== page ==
Firstly all files and folders in /usr/lib64/R except for library are copyed to the Lambda package folder. By default 29 packages are installed as can be seen in /usr/lib64/R/library but not all them are necessary. Actually only the 7 packages listed below are loaded at startup and 1 package is required additionally by the rpy2 package. Therefore only the 8 default R packages are copyed to $HOME/$HANDLER/library/.

  • Loaded at startup - stats, graphics, grDevices, utils, datasets, methods, base
  • Required by rpy2 - tools

In relation to C shared libraries, the default installation includes 4 libraries as can be checked in /usr/lib64/R/lib and 1 library is required additionally by the rpy2 package - this additional library is for regex processing.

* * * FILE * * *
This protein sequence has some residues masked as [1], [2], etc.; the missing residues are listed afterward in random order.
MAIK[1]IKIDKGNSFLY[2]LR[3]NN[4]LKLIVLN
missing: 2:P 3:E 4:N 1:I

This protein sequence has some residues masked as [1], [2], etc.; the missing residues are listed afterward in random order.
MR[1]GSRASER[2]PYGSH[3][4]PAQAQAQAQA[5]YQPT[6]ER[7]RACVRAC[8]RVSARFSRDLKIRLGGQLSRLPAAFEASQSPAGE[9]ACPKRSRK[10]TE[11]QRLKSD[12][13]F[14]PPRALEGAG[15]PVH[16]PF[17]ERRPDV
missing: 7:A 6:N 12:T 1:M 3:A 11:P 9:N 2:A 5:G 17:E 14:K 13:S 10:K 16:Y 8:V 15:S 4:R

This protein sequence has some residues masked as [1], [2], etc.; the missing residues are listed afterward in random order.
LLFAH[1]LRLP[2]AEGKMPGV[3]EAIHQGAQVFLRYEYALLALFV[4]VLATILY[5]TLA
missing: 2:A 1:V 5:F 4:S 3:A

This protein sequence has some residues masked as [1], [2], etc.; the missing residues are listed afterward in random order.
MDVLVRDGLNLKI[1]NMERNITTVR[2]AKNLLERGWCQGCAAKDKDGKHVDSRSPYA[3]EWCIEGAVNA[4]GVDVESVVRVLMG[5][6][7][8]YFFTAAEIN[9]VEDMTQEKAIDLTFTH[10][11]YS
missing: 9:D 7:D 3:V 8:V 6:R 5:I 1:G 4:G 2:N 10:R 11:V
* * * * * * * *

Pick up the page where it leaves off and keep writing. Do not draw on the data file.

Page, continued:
• Default C shared libraries - libRblas.so, libRlapack.so, libRrefblas.so, libR.so
  • Required by rpy2 - libtre.so.5

Together with the above 5 shared libraries, the following 3 libraries are added: libgomp.so.1, libgfortran.so.3 and libquadmath.so.0. Further investigation is necessary to what extent these are used. Note that the above posts inclue 2 libraries for linear algebra (libblas.so.3 and liblapack.so.3) but they are not added as equivalent libraries seem to exist - I guess they are necessary if R is build from source with the following options: –with-blas and –with-lapack. A total of 8 C shared libraries are added to the deployment package.

 1# copy R except for packages - minimum R packages are copied separately
 2ls /usr/lib64/R | grep -v library | xargs -I '{}' cp -vr /usr/lib64/R/'{}' $HOME/$HANDLER/
 4# copy minimal default libraries